This article is a historical examination of the effects of three instances of decriminalization in Australian jurisdictions. It is too soon to assess decriminalization in the Northern Territory, which just occurred in 2017. That is, it concerns the law, politics, and provision of abortion in an affluent Western “liberal democracy.” The great majority of Australians are “pro-choice.”3 The nation has a comprehensive public health system, albeit one that struggles under the trends and pressures characteristic of neoliberal policy approaches. Australia has a strong tradition of social democracy but at the level of everyday cultural practice and of government social and economic policy, individualism, choice, and market-based solutions in all areas of life have become common sense. The role of the state is to facilitate markets.4 Health is understood largely as an individual responsibility, and the public health system (including public hospitals) negotiates competing principles in the context of ongoing pressure to privatize, limited resources, and constant restructuring.5 Abortion is provided liberally in Australia, but mostly by private providers. Well-informed women in metropolitan centers with reasonable economic means seeking first trimester abortions are adequately served.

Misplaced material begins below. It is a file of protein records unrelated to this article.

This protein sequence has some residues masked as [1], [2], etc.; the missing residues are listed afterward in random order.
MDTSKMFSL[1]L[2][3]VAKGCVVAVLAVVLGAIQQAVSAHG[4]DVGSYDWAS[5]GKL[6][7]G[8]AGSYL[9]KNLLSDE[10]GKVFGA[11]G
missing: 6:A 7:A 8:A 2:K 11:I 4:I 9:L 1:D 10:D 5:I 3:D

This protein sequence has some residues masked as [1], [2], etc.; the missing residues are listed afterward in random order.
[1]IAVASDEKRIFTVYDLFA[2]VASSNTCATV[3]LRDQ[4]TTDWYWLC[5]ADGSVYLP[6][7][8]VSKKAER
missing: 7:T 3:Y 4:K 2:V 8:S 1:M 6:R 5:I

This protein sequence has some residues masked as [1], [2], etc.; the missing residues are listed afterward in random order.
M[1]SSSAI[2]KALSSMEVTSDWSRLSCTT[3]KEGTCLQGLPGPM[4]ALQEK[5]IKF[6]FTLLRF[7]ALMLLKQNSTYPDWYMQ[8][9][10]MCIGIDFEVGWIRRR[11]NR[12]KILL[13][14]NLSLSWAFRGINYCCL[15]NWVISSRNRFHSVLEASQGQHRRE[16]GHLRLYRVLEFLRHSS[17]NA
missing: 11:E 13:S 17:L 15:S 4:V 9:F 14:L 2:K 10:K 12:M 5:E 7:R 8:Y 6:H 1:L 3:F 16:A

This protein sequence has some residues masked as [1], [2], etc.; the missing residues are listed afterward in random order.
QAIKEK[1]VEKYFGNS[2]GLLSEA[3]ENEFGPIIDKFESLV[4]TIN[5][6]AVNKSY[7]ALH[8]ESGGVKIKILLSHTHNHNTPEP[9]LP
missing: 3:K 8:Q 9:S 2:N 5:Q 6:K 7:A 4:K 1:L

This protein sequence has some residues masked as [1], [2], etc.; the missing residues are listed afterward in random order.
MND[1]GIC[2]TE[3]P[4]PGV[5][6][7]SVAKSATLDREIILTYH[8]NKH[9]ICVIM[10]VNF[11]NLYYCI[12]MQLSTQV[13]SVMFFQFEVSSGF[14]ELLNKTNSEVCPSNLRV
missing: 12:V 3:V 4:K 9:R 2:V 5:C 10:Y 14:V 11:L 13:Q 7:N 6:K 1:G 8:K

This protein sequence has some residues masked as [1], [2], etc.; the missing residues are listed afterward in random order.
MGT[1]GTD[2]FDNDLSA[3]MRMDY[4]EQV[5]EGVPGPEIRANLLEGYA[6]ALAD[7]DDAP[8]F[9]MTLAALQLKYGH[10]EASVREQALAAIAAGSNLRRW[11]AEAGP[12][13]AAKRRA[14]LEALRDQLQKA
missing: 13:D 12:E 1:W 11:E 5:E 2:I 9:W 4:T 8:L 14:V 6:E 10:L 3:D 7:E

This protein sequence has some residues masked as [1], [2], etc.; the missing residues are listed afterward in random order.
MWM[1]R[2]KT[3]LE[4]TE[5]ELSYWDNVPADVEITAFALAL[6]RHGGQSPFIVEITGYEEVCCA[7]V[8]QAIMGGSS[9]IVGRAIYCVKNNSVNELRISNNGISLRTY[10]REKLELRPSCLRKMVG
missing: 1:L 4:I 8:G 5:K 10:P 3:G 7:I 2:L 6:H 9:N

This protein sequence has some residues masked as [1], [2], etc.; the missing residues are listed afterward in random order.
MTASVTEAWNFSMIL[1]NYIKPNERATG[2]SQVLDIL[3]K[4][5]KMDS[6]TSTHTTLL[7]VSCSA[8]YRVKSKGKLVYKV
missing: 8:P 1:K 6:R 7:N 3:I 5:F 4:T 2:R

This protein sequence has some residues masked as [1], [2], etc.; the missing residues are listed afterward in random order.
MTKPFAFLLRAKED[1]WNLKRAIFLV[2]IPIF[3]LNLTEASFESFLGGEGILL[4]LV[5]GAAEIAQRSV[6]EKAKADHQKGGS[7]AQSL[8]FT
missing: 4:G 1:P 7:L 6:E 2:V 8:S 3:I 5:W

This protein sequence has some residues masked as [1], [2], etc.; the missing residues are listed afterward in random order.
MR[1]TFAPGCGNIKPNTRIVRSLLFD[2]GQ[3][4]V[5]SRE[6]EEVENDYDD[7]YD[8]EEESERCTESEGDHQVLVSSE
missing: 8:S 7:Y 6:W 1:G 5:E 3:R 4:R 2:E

Discussion of decriminalization in Australian political, scholarly, and media contexts often proceeds with little if any attention to the relationship between the change in law and change in the adequacy of access for women to abortion services. Regarding discussion of abortion worldwide, legal scholar Rachel Rebouché notes: “There appears to be faith in liberal laws promising liberal access, and in restrictive laws restricting access.” Yet “empirical studies, often in the field of public health, show this faith to be unfounded.” This article is driven by a feminist commitment to understanding and promoting the advancement of access to safe, legal, and affordable abortion services for all who need them. It follows Rebouché’s call for “an assessment of abortion laws in their functional capacity.” She concludes that this “approach suspends the assumption that law has a direct or immediate or even a necessarily casual [sic] relationship with health outcomes.”6